Dreaming in Cuban is the moving story of three generations of women whose ties to Cuba simultaneously draw them closer together while forcing them apart. Haunted by family secrets and longing for the comforts of home, each of the women struggles to come to terms with her true identity – wife, mother, daughter, infidel, patriot, lover, and friend. Torn apart by years of familial and political unrest, each character shares her own personal take on the struggles in Cuba, the shortcomings in her own life and, inevitably, her feelings toward the other women.
A poetic blend of humor and surrealism, Dreaming in Cuban is about the meaning of home and heart, love and hate, and, ultimately, what happens when a broken family tries to rebuild itself.
Cristina García’s debut novel examines the fraying threads connecting a Cuban family as some of the members remain in Cuba in the years after the Revolution while others emigrate.
Set mostly in the ’70s, the del Pino family suffers from a restlessness that both tears apart and unites its members. To tell the story, García skips through time and switches perspective, sometimes several times per chapter, mostly between the female members of the family. (Although there are men in the book, the women are the storytellers.) Suzanne Toren voices the anguish and disillusionment of the family’s matriarch, Celia. When Celia cannot will away her children’s demons or husband’s death, she throws her remaining vitality into supporting the Cuban revolution.
The narrator differentiates the voices of three generations of Cuban women by donning different degrees of Cuban accent. Celia has the thickest accent, followed by her daughters, Felicia, who never leaves Cuba, and Lourdes, who emigrates to the US immediately after the Revolution. Although Lourdes obsesses over living the American Dream by becoming a successful entrepreneur and by volunteering for her local neighborhood watch, Toren gives her a thicker Cuban accent than Felicia, never allowing Lourdes’ accent to fade, even as the years pass and her bakery business expands.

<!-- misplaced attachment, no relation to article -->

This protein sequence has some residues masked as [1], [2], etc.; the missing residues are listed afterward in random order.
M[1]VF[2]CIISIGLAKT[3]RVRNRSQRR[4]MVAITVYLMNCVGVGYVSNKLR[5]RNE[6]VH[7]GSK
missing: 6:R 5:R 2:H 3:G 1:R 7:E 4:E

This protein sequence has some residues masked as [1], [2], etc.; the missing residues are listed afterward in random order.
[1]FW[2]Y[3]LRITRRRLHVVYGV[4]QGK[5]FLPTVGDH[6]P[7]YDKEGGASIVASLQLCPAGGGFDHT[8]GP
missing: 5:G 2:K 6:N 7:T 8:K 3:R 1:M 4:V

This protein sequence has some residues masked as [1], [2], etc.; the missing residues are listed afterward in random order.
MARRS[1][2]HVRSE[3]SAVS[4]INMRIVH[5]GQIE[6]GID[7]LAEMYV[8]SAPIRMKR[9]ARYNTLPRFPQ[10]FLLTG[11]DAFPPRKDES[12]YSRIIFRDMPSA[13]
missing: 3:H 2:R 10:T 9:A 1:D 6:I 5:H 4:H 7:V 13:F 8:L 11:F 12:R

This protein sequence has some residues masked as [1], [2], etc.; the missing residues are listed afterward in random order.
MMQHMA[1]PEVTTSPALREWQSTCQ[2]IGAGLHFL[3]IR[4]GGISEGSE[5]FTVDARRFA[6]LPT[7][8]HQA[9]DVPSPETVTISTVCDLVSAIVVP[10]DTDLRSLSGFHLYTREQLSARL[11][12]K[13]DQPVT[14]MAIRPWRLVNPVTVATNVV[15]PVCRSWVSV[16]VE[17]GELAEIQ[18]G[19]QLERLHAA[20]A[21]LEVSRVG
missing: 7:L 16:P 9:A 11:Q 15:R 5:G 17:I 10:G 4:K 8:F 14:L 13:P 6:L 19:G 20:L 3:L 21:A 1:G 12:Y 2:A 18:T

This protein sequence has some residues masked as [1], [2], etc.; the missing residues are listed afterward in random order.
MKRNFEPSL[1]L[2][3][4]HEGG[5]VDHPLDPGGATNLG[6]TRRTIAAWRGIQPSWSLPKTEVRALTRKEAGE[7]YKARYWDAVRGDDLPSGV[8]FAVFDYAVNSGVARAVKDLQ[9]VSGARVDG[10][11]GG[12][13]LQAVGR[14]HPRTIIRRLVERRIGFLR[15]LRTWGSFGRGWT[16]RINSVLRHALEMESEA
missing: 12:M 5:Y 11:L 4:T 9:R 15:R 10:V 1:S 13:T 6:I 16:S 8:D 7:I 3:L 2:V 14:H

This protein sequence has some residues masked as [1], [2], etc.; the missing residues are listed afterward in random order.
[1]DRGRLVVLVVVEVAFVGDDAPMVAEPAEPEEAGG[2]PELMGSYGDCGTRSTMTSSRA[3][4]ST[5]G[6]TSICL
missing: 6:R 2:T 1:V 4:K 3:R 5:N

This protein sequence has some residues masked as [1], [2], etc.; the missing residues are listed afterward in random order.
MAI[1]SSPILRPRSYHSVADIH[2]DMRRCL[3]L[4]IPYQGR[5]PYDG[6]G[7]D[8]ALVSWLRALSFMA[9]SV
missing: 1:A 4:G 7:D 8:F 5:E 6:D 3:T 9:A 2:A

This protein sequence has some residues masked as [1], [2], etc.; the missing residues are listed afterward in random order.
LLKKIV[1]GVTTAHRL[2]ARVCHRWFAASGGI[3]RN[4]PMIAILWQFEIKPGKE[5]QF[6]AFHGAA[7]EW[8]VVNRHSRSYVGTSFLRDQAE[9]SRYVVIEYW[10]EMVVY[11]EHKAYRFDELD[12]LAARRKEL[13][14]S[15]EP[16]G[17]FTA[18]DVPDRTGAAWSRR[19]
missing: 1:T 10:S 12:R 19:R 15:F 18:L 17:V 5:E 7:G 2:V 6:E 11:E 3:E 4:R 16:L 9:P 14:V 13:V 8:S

Lourdes’ rebellious daughter, Pilar, is born in Cuba but comes to the States with her parents when she is still a toddler. Toren gives Pilar just a touch of Cuban accent by way of Brooklyn, and Pilar serves as the listener’s guide — someone who is wholly familiar with Cuban culture without being a part of it.
Toren’s narration is sensitive to the fact that Fidel Castro — always referred to simply as El Líder — serves as not just a background detail for a historical novel, but as central character, in the sense that he catalyzes the plot. As such, look out for the moments when El Líder appears: these moments comprise the most intense, compelling parts of the narrator’s performance. —Maggie Frank
"Garcia tells their story with an economy of words and a rich, tropical imagery, setting a brisk but comfortable pace. Highly recommended." (
Sie erhalten in Kürze eine E-Mail mit den Details zu Ihrer Bestellung Bestellnummer:
Öffnen Sie Ihre Bibliothek, um diesen Titel anzuhören.